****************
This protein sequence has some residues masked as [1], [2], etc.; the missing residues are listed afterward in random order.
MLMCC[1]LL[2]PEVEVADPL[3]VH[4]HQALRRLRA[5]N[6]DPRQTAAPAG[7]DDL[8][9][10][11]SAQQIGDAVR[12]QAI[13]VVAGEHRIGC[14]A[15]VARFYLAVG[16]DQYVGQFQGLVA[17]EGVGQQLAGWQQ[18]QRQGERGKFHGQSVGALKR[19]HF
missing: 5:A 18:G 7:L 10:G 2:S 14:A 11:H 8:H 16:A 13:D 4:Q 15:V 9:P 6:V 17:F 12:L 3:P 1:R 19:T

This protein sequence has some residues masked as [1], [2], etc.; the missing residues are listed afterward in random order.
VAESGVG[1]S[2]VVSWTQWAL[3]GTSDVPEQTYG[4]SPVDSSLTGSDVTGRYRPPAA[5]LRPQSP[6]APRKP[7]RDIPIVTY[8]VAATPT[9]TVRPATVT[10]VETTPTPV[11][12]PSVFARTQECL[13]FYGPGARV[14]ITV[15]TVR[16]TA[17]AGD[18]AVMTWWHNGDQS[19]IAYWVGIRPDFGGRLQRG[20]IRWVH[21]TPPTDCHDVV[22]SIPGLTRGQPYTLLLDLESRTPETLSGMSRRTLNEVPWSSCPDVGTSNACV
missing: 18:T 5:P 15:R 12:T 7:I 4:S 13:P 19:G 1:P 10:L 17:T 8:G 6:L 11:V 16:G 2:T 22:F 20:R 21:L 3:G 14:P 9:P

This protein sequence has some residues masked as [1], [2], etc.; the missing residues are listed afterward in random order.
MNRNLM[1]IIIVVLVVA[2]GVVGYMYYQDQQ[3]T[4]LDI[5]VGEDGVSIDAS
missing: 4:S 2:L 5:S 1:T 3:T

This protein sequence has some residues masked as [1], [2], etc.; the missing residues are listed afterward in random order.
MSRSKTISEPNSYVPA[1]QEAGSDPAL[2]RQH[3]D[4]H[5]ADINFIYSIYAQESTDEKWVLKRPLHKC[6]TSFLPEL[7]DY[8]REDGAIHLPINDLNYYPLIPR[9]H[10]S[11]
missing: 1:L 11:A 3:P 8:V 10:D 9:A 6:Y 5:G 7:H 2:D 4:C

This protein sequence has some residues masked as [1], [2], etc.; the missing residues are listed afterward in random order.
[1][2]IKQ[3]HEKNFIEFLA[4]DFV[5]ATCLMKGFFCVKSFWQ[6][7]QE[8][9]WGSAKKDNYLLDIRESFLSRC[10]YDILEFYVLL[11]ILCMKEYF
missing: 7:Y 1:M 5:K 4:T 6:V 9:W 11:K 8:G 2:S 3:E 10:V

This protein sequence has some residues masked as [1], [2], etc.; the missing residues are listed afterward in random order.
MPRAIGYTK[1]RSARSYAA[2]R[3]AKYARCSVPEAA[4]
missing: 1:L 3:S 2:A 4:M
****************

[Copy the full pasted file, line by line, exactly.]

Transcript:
This protein sequence has some residues masked as [1], [2], etc.; the missing residues are listed afterward in random order.
MLMCC[1]LL[2]PEVEVADPL[3]VH[4]HQALRRLRA[5]N[6]DPRQTAAPAG[7]DDL[8][9][10][11]SAQQIGDAVR[12]QAI[13]VVAGEHRIGC[14]A[15]VARFYLAVG[16]DQYVGQFQGLVA[17]EGVGQQLAGWQQ[18]QRQGERGKFHGQSVGALKR[19]HF
missing: 5:A 18:G 7:L 10:G 2:S 14:A 11:H 8:H 16:A 13:D 4:Q 15:V 9:P 6:V 17:F 12:L 3:P 1:R 19:T

This protein sequence has some residues masked as [1], [2], etc.; the missing residues are listed afterward in random order.
VAESGVG[1]S[2]VVSWTQWAL[3]GTSDVPEQTYG[4]SPVDSSLTGSDVTGRYRPPAA[5]LRPQSP[6]APRKP[7]RDIPIVTY[8]VAATPT[9]TVRPATVT[10]VETTPTPV[11][12]PSVFARTQECL[13]FYGPGARV[14]ITV[15]TVR[16]TA[17]AGD[18]AVMTWWHNGDQS[19]IAYWVGIRPDFGGRLQRG[20]IRWVH[21]TPPTDCHDVV[22]SIPGLTRGQPYTLLLDLESRTPETLSGMSRRTLNEVPWSSCPDVGTSNACV
missing: 18:T 5:P 15:R 12:T 7:I 4:S 13:P 19:G 1:P 10:L 17:T 8:G 6:L 11:V 16:G 2:T 22:F 20:R 21:L 3:G 14:P 9:P

This protein sequence has some residues masked as [1], [2], etc.; the missing residues are listed afterward in random order.
MNRNLM[1]IIIVVLVVA[2]GVVGYMYYQDQQ[3]T[4]LDI[5]VGEDGVSIDAS
missing: 4:S 2:L 5:S 1:T 3:T

This protein sequence has some residues masked as [1], [2], etc.; the missing residues are listed afterward in random order.
MSRSKTISEPNSYVPA[1]QEAGSDPAL[2]RQH[3]D[4]H[5]ADINFIYSIYAQESTDEKWVLKRPLHKC[6]TSFLPEL[7]DY[8]REDGAIHLPINDLNYYPLIPR[9]H[10]S[11]
missing: 1:L 11:A 3:P 8:V 10:D 9:A 6:Y 5:G 7:H 2:D 4:C

This protein sequence has some residues masked as [1], [2], etc.; the missing residues are listed afterward in random order.
[1][2]IKQ[3]HEKNFIEFLA[4]DFV[5]ATCLMKGFFCVKSFWQ[6][7]QE[8][9]WGSAKKDNYLLDIRESFLSRC[10]YDILEFYVLL[11]ILCMKEYF
missing: 7:Y 1:M 5:K 4:T 6:V 9:W 11:K 8:G 2:S 3:E 10:V

This protein sequence has some residues masked as [1], [2], etc.; the missing residues are listed afterward in random order.
MPRAIGYTK[1]RSARSYAA[2]R[3]AKYARCSVPEAA[4]
missing: 1:L 3:S 2:A 4:M